Literary Moms I Want to Be (or just be friends with)

I love reading a well written mom. A mom like me. Not Donna Reed. Not June Cleaver. I need more than heels and pearls. I’m a train wreck. And even though I read a lot of fiction with fantasy and paranormal elements, I still want a mom who isn’t a cardboard cut out.

Today, I’m giving you my list of moms in books that I admire and wouldn’t mind having over to drink coffee (wine).

Molly Weasley (Harry Potter series, J.K. Rowling)

Although Molly may be the mother to Ron, Ginny, and the rest of the gang, she extends her care to Harry and Hermione as well. She not only loves and cares for her children, though she does so very much, but she also risks her life to keep them safe.

Jennifer Honey (Matilda, Roald Dahl)

While Miss Honey begins the novel as Matilda’s patient and kind teacher, she becomes Matilda’s adopted mother at the conclusion. She encourages Matilda to never stop dreaming or studying and serves as a constant source of love and support, lessening some of the enormous emotional weight she is carrying.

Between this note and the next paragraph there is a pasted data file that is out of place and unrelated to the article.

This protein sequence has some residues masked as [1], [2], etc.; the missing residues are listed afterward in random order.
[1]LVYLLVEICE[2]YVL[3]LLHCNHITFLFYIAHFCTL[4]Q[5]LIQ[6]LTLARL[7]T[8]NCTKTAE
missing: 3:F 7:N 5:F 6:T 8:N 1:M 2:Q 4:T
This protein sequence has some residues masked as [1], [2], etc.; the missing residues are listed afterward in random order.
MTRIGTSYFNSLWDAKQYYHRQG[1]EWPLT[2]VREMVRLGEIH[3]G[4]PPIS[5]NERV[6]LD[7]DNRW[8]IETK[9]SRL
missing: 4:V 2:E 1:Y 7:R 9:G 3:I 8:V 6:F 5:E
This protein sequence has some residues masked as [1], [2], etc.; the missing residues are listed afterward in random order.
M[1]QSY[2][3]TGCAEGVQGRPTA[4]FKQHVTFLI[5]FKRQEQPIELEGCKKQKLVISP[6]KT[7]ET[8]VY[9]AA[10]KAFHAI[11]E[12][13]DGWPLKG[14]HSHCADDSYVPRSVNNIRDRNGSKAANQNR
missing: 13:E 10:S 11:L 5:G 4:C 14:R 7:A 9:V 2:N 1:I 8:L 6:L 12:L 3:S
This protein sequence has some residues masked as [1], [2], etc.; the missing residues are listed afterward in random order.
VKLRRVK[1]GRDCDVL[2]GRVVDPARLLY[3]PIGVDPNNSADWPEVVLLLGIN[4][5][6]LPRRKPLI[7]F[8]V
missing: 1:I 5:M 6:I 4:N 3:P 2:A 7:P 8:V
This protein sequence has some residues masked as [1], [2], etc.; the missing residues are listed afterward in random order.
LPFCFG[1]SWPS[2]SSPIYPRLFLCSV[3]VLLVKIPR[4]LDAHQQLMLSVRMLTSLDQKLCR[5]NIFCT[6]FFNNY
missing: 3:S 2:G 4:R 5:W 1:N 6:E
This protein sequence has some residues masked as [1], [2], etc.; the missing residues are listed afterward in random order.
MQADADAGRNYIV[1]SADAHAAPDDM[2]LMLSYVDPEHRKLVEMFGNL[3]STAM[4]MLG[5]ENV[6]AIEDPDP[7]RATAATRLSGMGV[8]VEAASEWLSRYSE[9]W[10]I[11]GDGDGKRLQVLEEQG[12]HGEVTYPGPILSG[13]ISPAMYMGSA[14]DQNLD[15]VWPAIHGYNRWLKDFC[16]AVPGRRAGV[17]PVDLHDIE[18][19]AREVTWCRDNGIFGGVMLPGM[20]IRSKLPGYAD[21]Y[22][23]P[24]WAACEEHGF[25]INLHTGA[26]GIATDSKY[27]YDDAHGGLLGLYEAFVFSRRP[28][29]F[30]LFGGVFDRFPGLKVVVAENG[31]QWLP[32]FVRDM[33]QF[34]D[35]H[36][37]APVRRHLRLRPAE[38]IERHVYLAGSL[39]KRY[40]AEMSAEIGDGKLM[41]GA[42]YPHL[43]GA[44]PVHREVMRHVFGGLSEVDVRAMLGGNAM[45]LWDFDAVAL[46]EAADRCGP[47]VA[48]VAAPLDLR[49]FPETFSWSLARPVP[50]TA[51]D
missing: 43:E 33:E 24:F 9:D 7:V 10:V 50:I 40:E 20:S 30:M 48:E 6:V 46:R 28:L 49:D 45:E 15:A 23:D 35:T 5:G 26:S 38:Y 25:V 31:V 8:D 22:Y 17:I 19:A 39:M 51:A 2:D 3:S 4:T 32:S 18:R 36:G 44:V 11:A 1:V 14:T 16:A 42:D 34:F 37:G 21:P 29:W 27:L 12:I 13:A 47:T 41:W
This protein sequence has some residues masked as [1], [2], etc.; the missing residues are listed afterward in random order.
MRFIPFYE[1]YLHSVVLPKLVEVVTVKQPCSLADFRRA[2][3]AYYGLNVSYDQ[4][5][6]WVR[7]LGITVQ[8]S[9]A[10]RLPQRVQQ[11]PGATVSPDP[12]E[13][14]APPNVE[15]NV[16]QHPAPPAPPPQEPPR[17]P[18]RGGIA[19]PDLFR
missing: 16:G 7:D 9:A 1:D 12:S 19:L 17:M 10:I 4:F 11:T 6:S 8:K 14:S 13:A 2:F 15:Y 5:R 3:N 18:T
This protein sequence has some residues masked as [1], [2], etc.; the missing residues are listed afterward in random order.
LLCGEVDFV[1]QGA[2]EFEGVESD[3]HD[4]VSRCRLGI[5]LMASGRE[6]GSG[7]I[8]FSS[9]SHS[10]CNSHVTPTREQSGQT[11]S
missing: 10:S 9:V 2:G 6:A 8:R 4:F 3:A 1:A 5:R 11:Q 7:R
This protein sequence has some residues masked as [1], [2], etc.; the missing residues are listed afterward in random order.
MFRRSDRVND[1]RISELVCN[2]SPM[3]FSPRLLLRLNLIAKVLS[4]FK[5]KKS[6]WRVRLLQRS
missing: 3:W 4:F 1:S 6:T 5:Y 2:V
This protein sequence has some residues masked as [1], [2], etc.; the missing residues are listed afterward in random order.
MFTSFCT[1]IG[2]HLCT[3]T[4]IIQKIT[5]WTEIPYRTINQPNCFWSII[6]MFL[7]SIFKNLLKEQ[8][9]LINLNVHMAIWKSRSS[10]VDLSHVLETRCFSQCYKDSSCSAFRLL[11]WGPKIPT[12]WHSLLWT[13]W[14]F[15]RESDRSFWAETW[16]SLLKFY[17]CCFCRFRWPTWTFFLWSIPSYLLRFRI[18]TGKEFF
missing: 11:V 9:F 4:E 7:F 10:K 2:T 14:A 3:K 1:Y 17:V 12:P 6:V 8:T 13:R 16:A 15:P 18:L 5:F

Dr. Kate Murry (A Wrinkle in Time, Madeleine L’Engle)

I think Kate Murry is awesome. Any geeky girl who read the Wrinkle in Time series as a child either aspired to be the shrewd, bright, and enigmatic microbiologist as their own mother or just wanted to emulate her. It’s not surprising that her children are courageous and capable of finding their lost father.

Aurora Greenway (Terms of Endearment, Larry McMurtry)

A journey is the Aurora Greenway. She is self-centered, funny, quirky, and seductive, and she adores her daughter Emma wholeheartedly. When she visits Emma in the hospital during her final days and eventually (and selflessly) takes her grandkids into her house to raise them in Houston, this love is never more apparent.

Marmee (Little Women, Louisa May Alcott)

Marmee (also known as Margaret March) is the center of her family, taking care of the home on her own while her husband is deployed, contributing to the war effort, and modeling for her children how to become strong, intelligent, and kind adults.

Marilla Cuthbert (Anne of Green Gables, L.M. Montgomery)

Marilla may come across as stern and direct, but that’s just because she has a knack for getting things done. It doesn’t imply that she despises Anne, whom she warmly welcomes into her family and home, and it doesn’t imply that she is only concerned with herself. She has also had fun.

Who is your favorite book mom? Let me know in the comments below.

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